6. Chasing Amazing: Spider-man/Spider-man 2099 Across the Spider-Verse: A Once in a Timeline Team-Up

7. Vic Sage/Retroist: Doctor Doom/Doctor Strange: The Doctor Is In

8. Fantastiverse: Superman/Spider-Man

9. Mystery V-Log: The Avengers #1

10. In My Not So Humble Opinion: Conan /Solomon Kane (that’s me!)

11. The Unspoken Decade: Two Wrongs Making a Right: Punisher Meets Archie

12. Flodos Page: Green Lantern and the Little Green Man

13. Between The Pages: World’s Finest Couple: Lois Lane and Bruce Wayne

14. BronzeAge Babies: FF/Doom, Batman/Joker, Warlock/Thanos, and Cap/Red Skull

Lets all give a big thank you to Charlton Hero for organizing Super Blog Team-Up 4, as well as for designing all of the awesome promo artwork! Also, thank you to Roy Thomas for taking the time to share his thoughts on the creation of “Death’s Dark Riders” as well as for writing so many fantastic comic books over the decades.

Captain America #130: a message for July 4th

A very happy Fourth of July to all of my fellow Americans.  Today I am going to take a look at a comic book story that I feel exemplifies the principles upon which this country was founded.  Yes, too often we have all fallen short of those lofty ideals, but they still remain as goals for us to continually strive towards.  And so, I am going to write about Captain America #130, published by Marvel Comics in 1970.

Captain America 130 cover

Right now those comic book fans out there with a more than passing knowledge of the Captain America series are probably saying to themselves “WTF?!?”  Yeah, it’s not really an obvious choice, but bear with me.

The issue is topped off by a cover which according to both the Grand Comics Database and the Unofficial Handbook of Marvel Comics Creators was drawn by Marie Severin & Joe Sinnott.  I will have to take their word for it.  That drawing of the Hulk’s face does look very much like Severin’s work, so the credits are probably accurate.

Opening up the book, we find ourselves in the midst of a ferocious battle between Cap and the Hulk, on a splash page that offers the following declaration via Artie Simek’s exciting engraving:

“This one has to be seen to be believed! Based on an original theme by Stan the Man, Genial Gene got so wound up in the artwork that he tossed in everything but the kitchen sink! Hence, what follows is like a wild and wacky build-up to the startling surprise that awaits you next ish! It may not make much sense – but we guarantee you won’t be bored! So, settle back, relax, and enjoy it, culture-lover – (and if you can figure it out – explain it to us!)”

Captain America 130 pg 1

After three pages of Cap versus Hulk action, it is revealed that this is actually a movie playing in a theater, with none other than Steve Rogers himself sitting in the audience.  It’s never made clear if this is supposed to be a documentary with actual newsreel footage of the two super-humans slugging it out, or a fictional production (perhaps starring Chris Evans and Mark Ruffalo?) but whatever the case Steve isn’t too thrilled when a fellow cinemagoer declares “Who cares about that clown? He’s just not relevant in today’s world!”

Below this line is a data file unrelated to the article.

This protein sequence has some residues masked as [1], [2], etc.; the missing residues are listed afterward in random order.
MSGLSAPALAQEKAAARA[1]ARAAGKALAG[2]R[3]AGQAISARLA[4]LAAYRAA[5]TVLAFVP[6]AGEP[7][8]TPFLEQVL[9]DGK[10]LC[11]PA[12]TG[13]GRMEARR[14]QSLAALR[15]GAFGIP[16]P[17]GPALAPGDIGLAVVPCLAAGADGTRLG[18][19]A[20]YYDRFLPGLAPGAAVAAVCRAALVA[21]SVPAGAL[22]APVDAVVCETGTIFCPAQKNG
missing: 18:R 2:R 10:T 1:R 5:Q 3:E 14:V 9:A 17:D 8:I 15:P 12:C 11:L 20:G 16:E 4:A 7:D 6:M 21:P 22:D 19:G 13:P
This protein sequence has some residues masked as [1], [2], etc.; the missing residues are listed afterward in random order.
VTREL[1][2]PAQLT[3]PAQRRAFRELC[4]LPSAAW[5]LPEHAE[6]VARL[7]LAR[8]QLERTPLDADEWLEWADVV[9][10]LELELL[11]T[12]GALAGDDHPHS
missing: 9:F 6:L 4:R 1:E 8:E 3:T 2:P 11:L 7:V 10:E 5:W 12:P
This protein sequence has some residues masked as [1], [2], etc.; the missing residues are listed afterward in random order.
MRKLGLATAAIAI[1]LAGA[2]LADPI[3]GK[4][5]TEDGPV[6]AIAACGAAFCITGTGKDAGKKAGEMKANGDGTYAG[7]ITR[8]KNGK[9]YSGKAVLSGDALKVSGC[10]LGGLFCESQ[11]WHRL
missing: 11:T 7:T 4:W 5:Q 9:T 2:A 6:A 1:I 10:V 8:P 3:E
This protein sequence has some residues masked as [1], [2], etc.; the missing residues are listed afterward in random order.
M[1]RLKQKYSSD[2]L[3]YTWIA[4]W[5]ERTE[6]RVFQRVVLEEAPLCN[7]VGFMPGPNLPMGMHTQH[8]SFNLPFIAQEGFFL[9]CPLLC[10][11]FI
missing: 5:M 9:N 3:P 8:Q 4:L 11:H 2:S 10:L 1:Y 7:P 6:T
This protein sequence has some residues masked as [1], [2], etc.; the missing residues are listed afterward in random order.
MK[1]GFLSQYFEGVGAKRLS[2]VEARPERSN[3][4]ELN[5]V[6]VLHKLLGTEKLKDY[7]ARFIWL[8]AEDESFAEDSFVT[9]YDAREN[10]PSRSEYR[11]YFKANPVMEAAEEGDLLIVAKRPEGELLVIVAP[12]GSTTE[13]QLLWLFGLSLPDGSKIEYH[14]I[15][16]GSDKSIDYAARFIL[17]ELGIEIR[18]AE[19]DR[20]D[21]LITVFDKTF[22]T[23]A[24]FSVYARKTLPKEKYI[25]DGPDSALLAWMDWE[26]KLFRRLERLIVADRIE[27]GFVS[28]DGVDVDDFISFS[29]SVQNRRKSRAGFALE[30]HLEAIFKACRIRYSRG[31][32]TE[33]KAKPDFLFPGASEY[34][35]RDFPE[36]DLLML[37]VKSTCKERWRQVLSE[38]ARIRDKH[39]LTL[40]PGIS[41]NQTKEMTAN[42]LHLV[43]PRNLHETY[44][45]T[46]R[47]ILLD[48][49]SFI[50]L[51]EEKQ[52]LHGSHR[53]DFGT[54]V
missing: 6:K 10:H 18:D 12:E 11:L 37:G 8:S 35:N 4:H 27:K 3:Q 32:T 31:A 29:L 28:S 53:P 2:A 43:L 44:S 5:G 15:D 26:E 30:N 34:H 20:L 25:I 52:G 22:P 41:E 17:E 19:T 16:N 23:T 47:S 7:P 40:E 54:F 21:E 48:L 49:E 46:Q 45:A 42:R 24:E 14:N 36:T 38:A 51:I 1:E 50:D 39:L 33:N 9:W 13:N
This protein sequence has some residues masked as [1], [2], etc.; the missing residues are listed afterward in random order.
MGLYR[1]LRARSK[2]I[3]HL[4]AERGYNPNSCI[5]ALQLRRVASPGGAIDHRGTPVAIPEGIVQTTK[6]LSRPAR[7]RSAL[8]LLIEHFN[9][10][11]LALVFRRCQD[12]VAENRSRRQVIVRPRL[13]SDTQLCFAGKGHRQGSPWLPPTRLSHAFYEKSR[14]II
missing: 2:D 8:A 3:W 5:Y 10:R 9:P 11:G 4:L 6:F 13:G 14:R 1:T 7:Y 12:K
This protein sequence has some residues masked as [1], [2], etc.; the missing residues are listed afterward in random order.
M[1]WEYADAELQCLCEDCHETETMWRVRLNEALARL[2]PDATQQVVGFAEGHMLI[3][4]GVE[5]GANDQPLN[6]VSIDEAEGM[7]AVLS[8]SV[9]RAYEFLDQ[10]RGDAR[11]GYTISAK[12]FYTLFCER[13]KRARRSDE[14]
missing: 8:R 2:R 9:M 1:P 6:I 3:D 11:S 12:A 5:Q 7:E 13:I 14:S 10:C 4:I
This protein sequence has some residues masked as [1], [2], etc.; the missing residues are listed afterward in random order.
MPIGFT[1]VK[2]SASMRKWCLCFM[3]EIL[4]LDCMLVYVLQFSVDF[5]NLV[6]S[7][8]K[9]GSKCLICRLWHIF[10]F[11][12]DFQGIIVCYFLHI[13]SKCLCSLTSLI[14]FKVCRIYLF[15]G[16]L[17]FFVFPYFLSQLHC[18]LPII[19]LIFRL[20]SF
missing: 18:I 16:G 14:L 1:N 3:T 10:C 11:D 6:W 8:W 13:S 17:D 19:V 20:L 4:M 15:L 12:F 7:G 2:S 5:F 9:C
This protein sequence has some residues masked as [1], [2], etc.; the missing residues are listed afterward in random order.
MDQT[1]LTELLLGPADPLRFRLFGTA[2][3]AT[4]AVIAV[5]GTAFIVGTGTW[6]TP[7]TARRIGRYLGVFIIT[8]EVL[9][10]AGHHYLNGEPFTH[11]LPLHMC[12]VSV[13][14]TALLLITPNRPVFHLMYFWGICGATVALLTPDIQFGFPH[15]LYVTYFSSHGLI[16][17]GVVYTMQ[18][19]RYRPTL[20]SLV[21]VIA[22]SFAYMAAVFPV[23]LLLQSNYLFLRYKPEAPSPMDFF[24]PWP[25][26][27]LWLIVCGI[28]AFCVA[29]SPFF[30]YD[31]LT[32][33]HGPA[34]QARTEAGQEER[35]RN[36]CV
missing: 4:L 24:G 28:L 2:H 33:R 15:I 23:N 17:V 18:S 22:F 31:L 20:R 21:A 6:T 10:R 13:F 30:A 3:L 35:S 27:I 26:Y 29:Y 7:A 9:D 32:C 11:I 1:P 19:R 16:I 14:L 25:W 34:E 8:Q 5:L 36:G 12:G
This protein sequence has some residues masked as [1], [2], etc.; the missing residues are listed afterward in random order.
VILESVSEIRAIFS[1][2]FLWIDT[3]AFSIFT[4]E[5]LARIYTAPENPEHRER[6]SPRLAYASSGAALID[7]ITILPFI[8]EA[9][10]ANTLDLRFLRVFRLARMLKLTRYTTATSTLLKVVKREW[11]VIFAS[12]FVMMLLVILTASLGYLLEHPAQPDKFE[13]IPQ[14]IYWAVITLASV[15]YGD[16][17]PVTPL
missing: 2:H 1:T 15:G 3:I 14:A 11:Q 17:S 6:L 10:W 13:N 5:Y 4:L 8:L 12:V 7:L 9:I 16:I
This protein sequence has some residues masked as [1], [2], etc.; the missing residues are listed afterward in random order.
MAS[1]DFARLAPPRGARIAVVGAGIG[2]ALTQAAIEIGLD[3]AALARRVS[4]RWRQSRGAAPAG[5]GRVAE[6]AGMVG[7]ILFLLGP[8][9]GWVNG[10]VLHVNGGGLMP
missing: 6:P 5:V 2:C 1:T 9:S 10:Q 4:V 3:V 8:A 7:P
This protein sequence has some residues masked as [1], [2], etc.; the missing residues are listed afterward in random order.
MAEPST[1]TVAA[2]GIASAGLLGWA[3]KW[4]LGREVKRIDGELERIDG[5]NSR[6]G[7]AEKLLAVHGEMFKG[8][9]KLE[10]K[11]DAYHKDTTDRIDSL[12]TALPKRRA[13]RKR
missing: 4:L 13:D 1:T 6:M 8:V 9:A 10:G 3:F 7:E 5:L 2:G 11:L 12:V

This issue falls right in the middle of a period when the Captain America series was struggling somewhat with its identity.  It’s important to keep in mind the context of when this was published.  In 1970 the Vietnam War was raging, and the controversy over it was tearing America apart.  The Civil Rights movement was still being fought.  Distrust of the government was beginning to become widespread.  In this environment, the character of Cap, a super patriot who originated during World War II, must have been an awkward figure to write.  Stan Lee was trying to touch upon this with an Easy Rider-inspired arc, as Steve Rogers travels about the country on a motorcycle, attempting to figure out his place in modern American society.

Departing the movie theater, Steve rides his chopper into a “sleepy little college town” which is anything but.  The students are rioting, attempting to reach the Dean, who has barricaded himself in his office, and the police are attempting to quell the disturbance.  Steve changes into his uniform and, as Cap, swings into action, hoping to bring a halt to the violence before anyone is hurt.  The students, though, think that Cap is “in league with the fuzz” and attack him.  Cap leaps away from the crowd and climbs up the side of the administrative building to the Dean’s office, rescuing him before the students can batter down the door.

Captain America 130 pg 7

I’m curious about the timeline to the production of this issue.  With a cover-date of October 1970, the issue would actually have been on sale sometime around July, which meant that it must have been written & drawn a few months before.  The Kent State Shootings took place on May 4th.  I wonder if “Up Against The Wall” was in production during that time, and if that tragic event might have been on Stan Lee & Gene Colan’s minds.  Even if it wasn’t, there was certainly was a great deal of unrest on college campuses throughout this time period.

A figure observes Cap’s rescue of the Dean and approaches him, stating “It’s a pleasure finding someone who still stands for law and order!”  The man, a television producer, asks Cap to make an appearance.  However, it turns out that this producer is actually in the employ of a mysterious hooded figure known as, um, The Hood.  In any case, the masked mastermind gives his servant explicit instructions: